When filling up your car at petrol stations, avoid breathing the fumes. It's not the petrol that can damage your brains but the "extra aromatic substances" that will.

Gus Leonisky

Your local combustible expert


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politics, petrol and doing milit'ry donuts...

 

LONDON –  The price of oil declined below $101 per barrel after disappointing earnings in the U.S. on Friday, having earlier risen on worries about the tensions in Ukraine.

Benchmark U.S. crude for June delivery shed $1.07 to $100.87 on the New York Mercantile Exchange. Brent crude, an international benchmark for oil, gave up 27 cents to $110.06 on the ICE Futures exchange in London a day after gaining $1.22.

Ukraine is going through its biggest political crisis since the fall of the Soviet Union, sparked by months of anti-government protests and President Viktor Yanukovych's flight to Russia. Ukrainian forces launched an operation Thursday to drive pro-Russia insurgents out of occupied buildings in the country's turbulent east. In response, Russia responded by announcing military exercises near Ukraine's border.

read more: http://www.foxnews.com/world/2014/04/25/crude-oil-price-eases-after-rising-to-near-102-barrel-on-ukraine-uncertainty/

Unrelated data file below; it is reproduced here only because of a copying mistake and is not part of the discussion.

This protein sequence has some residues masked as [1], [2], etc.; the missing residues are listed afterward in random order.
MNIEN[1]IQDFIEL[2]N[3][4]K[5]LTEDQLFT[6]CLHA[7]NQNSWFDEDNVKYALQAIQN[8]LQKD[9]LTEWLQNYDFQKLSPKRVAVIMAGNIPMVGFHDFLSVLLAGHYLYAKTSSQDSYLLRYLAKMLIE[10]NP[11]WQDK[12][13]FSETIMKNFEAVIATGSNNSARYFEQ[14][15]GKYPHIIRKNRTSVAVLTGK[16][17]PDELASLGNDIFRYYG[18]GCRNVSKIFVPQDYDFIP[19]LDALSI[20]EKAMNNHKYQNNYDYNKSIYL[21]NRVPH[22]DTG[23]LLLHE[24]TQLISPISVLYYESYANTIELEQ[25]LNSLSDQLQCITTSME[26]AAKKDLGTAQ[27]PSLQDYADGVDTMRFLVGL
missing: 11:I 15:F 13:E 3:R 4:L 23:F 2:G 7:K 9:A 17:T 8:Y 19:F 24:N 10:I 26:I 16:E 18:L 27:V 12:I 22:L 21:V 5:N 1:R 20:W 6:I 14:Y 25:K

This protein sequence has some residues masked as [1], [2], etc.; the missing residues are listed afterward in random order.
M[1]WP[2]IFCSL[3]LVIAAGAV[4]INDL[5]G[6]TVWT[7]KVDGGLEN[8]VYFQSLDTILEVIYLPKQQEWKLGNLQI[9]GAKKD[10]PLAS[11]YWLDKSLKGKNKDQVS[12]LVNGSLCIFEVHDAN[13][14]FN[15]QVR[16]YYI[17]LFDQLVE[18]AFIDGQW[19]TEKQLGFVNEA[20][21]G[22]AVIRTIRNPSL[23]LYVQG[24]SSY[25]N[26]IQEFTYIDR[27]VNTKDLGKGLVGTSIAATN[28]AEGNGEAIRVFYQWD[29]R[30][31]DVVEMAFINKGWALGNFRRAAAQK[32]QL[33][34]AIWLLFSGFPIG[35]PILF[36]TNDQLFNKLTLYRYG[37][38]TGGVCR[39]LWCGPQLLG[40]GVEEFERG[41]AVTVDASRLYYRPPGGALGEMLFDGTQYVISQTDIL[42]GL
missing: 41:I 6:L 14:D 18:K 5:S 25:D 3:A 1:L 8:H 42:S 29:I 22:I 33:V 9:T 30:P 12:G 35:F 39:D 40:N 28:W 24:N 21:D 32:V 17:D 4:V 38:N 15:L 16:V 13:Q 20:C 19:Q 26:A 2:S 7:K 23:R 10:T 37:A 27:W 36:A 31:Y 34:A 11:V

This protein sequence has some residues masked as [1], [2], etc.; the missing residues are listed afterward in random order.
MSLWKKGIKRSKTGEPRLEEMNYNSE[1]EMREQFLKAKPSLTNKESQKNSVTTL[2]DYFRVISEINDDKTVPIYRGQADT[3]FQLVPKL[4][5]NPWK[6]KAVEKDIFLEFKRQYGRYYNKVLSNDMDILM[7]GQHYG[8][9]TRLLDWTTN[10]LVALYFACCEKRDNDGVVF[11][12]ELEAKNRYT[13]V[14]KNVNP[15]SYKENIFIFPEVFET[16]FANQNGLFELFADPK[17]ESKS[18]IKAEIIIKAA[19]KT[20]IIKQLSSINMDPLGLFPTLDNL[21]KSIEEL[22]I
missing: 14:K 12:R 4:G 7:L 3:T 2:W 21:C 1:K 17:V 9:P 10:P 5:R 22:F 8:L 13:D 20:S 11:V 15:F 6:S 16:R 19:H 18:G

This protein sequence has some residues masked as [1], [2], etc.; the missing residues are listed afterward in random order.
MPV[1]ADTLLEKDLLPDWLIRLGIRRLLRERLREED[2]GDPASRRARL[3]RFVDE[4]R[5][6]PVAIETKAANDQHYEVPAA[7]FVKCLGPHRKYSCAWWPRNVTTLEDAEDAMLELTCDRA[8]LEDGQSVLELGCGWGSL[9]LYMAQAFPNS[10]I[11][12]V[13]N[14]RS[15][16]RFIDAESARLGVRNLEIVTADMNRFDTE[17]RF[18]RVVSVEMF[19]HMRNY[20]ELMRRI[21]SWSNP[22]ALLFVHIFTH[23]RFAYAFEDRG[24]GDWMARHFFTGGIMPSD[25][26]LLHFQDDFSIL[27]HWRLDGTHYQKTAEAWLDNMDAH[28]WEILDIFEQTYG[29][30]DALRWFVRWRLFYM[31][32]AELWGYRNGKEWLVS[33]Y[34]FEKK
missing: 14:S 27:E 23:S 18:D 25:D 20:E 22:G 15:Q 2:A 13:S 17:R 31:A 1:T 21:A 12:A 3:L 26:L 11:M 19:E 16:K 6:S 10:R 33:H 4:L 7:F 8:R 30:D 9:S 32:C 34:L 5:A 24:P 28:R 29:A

when veggie oils are fuel...

 

This is what I was writing about when I mentioned oils in the top story...


When the cost of fuel starts to hurt, most people ponder about driving less or switching cars. But not Rebecca Howe. She switched fuels - to vegetable oil.

PULLING UP at the traffic lights smelling like fish and chips is a feeling youth worker Rebecca Howe knows all too well while puttering around in her 1986 model Toyota Land Cruiser.
“The car was built to last – but not with fuel economy in mind – which is why I’ve converted it to run on vegetable oil,” she said.The Marrickville resident said her conversion kit warms the vegetable oil to an ideal temperature and then automatically switches from diesel fuel to straight vegetable oil.“You need a diesel car to do this but I run it for 5km before switching over to vegie oil and back to diesel 5km before I end my trip because it’s (vegie oil) so thick that it can result in unburned fuel clogging the engine,” she said.Although vegetable oil produces some carbon emissions, Ms Howe said her impact is minimal as her car is fuelled with used and filtered cooking oil.“The conversation with a restaurant owner can be a little awkward at first, but I get oil from pubs, restaurants and cafes from the area,” she said.While there are no statistics available for the fuel economy of a vegie-powered car, Ms Howe has been happy with the returns.“I can get about 300kms from 60 litres of vegie oil,” she said.
Read more: http://newslocal.newspaperdirect.com/epaper/viewer.aspx


One of the major problem is that many "industrial" vegetable cooking oils are "solidified" at normal temperatures, this is why the oils mostly need to be "warmed up" ... As well there are a few firms that do the rounds of restaurant and buy the oil for recycling to whatever, including making soap, after a "clean up". Another problem is that should everyone use veggie oil in cars, the air should become a tad loaded with fumes and the price of "used" veggie oil would go through the roof.
Go solar...